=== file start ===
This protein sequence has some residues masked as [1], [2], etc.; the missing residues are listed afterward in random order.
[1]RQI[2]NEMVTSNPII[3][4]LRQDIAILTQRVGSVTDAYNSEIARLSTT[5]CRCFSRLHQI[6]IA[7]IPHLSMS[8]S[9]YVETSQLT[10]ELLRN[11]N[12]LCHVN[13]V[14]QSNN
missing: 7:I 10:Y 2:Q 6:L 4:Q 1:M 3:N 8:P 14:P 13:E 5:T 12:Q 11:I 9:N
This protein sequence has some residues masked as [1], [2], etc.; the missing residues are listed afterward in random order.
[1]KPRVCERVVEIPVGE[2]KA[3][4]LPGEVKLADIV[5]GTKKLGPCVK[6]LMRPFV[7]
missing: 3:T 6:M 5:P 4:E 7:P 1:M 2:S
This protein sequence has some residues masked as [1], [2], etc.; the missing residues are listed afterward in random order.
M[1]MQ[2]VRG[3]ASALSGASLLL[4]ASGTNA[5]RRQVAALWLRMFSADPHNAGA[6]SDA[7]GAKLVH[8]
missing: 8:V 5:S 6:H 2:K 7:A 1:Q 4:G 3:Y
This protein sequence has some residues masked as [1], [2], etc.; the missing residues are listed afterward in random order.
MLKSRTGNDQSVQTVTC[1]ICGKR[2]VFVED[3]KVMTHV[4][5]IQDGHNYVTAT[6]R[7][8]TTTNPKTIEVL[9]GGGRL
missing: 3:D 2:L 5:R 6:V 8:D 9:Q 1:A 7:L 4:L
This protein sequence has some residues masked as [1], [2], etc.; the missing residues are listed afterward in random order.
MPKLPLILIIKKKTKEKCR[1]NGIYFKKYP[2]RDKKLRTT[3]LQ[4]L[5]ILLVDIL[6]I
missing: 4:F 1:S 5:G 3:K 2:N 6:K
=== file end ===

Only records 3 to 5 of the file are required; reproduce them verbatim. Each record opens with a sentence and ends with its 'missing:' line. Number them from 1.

This protein sequence has some residues masked as [1], [2], etc.; the missing residues are listed afterward in random order.
M[1]MQ[2]VRG[3]ASALSGASLLL[4]ASGTNA[5]RRQVAALWLRMFSADPHNAGA[6]SDA[7]GAKLVH[8]
missing: 8:V 5:S 6:H 2:K 7:A 1:Q 4:G 3:Y
This protein sequence has some residues masked as [1], [2], etc.; the missing residues are listed afterward in random order.
MLKSRTGNDQSVQTVTC[1]ICGKR[2]VFVED[3]KVMTHV[4][5]IQDGHNYVTAT[6]R[7][8]TTTNPKTIEVL[9]GGGRL
missing: 3:D 2:L 5:R 6:V 8:D 9:Q 1:A 7:L 4:L
This protein sequence has some residues masked as [1], [2], etc.; the missing residues are listed afterward in random order.
MPKLPLILIIKKKTKEKCR[1]NGIYFKKYP[2]RDKKLRTT[3]LQ[4]L[5]ILLVDIL[6]I
missing: 4:F 1:S 5:G 3:K 2:N 6:K